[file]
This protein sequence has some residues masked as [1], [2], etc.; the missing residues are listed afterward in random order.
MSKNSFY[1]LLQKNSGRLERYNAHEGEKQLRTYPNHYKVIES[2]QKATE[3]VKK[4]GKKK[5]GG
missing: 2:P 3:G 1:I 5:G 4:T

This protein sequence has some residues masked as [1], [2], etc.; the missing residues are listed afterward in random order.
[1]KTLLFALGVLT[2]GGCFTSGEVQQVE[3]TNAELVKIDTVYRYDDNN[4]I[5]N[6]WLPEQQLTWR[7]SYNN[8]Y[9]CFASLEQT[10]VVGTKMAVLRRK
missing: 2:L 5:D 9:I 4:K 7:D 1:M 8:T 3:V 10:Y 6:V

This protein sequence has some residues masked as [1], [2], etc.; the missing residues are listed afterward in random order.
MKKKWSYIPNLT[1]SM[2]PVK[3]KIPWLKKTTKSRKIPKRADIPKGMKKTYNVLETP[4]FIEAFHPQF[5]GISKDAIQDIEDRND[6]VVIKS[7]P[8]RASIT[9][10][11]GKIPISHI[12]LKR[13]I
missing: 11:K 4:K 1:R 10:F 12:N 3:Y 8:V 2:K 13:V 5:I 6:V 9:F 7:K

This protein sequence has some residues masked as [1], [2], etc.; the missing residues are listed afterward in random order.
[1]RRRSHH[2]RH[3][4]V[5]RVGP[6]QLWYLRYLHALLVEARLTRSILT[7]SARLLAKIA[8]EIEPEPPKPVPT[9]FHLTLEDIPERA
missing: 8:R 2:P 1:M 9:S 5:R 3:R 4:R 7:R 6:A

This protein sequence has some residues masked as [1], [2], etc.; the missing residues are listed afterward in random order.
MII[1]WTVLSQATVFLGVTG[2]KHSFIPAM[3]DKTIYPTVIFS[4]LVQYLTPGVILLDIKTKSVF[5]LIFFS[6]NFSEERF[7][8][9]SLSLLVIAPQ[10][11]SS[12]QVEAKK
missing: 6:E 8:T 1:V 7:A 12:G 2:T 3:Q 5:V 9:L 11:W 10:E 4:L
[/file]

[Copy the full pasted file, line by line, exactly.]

This protein sequence has some residues masked as [1], [2], etc.; the missing residues are listed afterward in random order.
MSKNSFY[1]LLQKNSGRLERYNAHEGEKQLRTYPNHYKVIES[2]QKATE[3]VKK[4]GKKK[5]GG
missing: 2:P 3:G 1:I 5:G 4:T

This protein sequence has some residues masked as [1], [2], etc.; the missing residues are listed afterward in random order.
[1]KTLLFALGVLT[2]GGCFTSGEVQQVE[3]TNAELVKIDTVYRYDDNN[4]I[5]N[6]WLPEQQLTWR[7]SYNN[8]Y[9]CFASLEQT[10]VVGTKMAVLRRK
missing: 2:L 5:D 9:I 4:K 7:D 1:M 8:T 3:V 10:Y 6:V

This protein sequence has some residues masked as [1], [2], etc.; the missing residues are listed afterward in random order.
MKKKWSYIPNLT[1]SM[2]PVK[3]KIPWLKKTTKSRKIPKRADIPKGMKKTYNVLETP[4]FIEAFHPQF[5]GISKDAIQDIEDRND[6]VVIKS[7]P[8]RASIT[9][10][11]GKIPISHI[12]LKR[13]I
missing: 11:K 4:K 1:R 10:F 12:N 3:Y 8:V 2:K 13:V 5:I 6:V 9:F 7:K

This protein sequence has some residues masked as [1], [2], etc.; the missing residues are listed afterward in random order.
[1]RRRSHH[2]RH[3][4]V[5]RVGP[6]QLWYLRYLHALLVEARLTRSILT[7]SARLLAKIA[8]EIEPEPPKPVPT[9]FHLTLEDIPERA
missing: 8:R 2:P 1:M 9:S 5:R 3:R 4:R 7:R 6:A

This protein sequence has some residues masked as [1], [2], etc.; the missing residues are listed afterward in random order.
MII[1]WTVLSQATVFLGVTG[2]KHSFIPAM[3]DKTIYPTVIFS[4]LVQYLTPGVILLDIKTKSVF[5]LIFFS[6]NFSEERF[7][8][9]SLSLLVIAPQ[10][11]SS[12]QVEAKK
missing: 6:E 8:T 1:V 7:A 12:G 2:T 3:Q 5:V 9:L 11:W 10:E 4:L